How to Help Children Ages 6-12 Through Your Divorce

You can help minimize the negative effects of divorce on children in this age group by working together, as a team, on several issues.
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Sad boy as his parents argue in the bkgd
Sad boy as his parents argue in the bkgd

School-age children ages 6 through 12 can be highly impacted by divorce. Children of this age group are trying to integrate their parents' separation. This can be only done in relation to their own stage of development. It is most important at this time that you do not speak negatively about your ex-spouse. That can only serve to confront your child's own sense of self and identity. The better you and your ex can get along after divorce, the easier it is for your children to adjust.

You can help minimize the negative effects of divorce on children in this age group by working together, as a team, on the following:

  1. Ensure a stable and consistent visitation schedule. This gives your child a structure that can create security.

  • Do not create conflict during visitation exchanges.
  • Do not burden your children with your own emotional problems. If necessary, see a counselor, but don't stress your child.
  • Maintain communication with teachers and school personnel. Partner with your child's school counselor and teachers by letting them know what is happening. This way, they can help keep an eye out for, and alert you to, unusual behavior, such as missing schoolwork, not paying attention in class or aggressive behavior.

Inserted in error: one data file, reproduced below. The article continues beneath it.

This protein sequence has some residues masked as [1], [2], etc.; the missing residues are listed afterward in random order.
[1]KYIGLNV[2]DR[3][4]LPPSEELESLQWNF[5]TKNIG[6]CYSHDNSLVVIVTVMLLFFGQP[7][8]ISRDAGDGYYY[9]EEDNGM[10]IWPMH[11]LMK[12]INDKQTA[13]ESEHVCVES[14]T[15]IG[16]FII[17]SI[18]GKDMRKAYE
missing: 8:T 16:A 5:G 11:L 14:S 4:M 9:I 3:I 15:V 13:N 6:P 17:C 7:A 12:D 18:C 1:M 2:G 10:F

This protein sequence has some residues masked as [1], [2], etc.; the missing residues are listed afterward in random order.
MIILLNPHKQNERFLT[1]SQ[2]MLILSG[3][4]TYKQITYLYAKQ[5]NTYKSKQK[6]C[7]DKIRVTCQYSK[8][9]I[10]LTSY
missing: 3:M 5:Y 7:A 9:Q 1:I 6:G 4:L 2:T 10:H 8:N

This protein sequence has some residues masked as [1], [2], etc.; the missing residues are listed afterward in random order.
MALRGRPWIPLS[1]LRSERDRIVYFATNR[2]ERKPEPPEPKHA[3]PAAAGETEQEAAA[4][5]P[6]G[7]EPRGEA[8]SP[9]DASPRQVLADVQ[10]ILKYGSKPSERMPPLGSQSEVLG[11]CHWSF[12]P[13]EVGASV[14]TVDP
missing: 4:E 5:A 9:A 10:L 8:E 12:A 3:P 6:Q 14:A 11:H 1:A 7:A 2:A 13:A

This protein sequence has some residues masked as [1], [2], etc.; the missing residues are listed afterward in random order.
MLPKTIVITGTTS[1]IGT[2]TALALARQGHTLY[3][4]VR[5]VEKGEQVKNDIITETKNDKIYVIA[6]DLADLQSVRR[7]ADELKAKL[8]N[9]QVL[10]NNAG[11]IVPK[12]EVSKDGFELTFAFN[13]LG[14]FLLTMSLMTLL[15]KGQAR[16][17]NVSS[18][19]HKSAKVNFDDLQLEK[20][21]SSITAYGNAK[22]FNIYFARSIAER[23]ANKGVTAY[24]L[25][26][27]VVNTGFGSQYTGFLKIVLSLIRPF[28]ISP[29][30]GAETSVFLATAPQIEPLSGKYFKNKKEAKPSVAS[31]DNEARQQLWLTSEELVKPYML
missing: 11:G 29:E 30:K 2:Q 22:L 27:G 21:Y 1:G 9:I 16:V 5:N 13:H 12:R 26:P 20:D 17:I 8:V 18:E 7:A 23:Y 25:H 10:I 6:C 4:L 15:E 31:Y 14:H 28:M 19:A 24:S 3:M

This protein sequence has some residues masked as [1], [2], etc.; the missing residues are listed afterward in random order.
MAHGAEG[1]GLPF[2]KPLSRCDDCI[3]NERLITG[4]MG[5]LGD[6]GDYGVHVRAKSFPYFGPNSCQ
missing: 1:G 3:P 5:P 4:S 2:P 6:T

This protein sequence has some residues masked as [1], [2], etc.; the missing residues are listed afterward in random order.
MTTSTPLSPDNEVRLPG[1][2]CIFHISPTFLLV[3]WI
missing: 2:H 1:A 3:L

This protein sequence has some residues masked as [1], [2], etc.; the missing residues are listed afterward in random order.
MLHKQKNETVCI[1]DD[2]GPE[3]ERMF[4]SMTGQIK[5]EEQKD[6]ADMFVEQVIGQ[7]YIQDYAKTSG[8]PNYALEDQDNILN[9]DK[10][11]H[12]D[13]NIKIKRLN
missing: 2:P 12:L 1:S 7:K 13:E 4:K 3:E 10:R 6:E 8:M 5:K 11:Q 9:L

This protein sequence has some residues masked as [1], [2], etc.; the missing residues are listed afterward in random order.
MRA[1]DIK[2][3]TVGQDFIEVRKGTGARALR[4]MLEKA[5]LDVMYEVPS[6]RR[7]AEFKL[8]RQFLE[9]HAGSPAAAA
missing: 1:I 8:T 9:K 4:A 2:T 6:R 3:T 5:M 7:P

• Know your child's history. If your child has problems with stress, it will be more difficult for him to adapt to separation. This child needs good parenting from both parents, which includes safety, love, nurturing, meeting needs and understanding.
  • Age-appropriate communication is paramount. Be open with your child and answer his questions with as much gentle honesty as you can. However, don't put your child in a loyalty double-bind, and don't question him about your ex.
  • Allow your children to have a voice in the day-to-day decisions. This can include helping to decide on the new sleeping arrangements, home décor such as sheets, blankets, pillows and bedspreads and where to go on Spring Break. This also means allowing your children to have a voice in creating new family traditions. When parents divorce, children often feel out of control because they didn't have a say or any options in the decision to divorce. These small experiences of choice help your children feel invested in their new family.
  • Finally, use my Empathic Process. The Empathic Process is an approach I developed for parents and children to communicate in a safe and open space. It teaches children how to talk to their parents about their feelings, while parents actively listen without defense. Then parents get a chance to speak. Ultimately, parents and children speak together solving their problem, by investing each participant in the solution. This undefended experience creates a safe space in which parent and child can return when needed.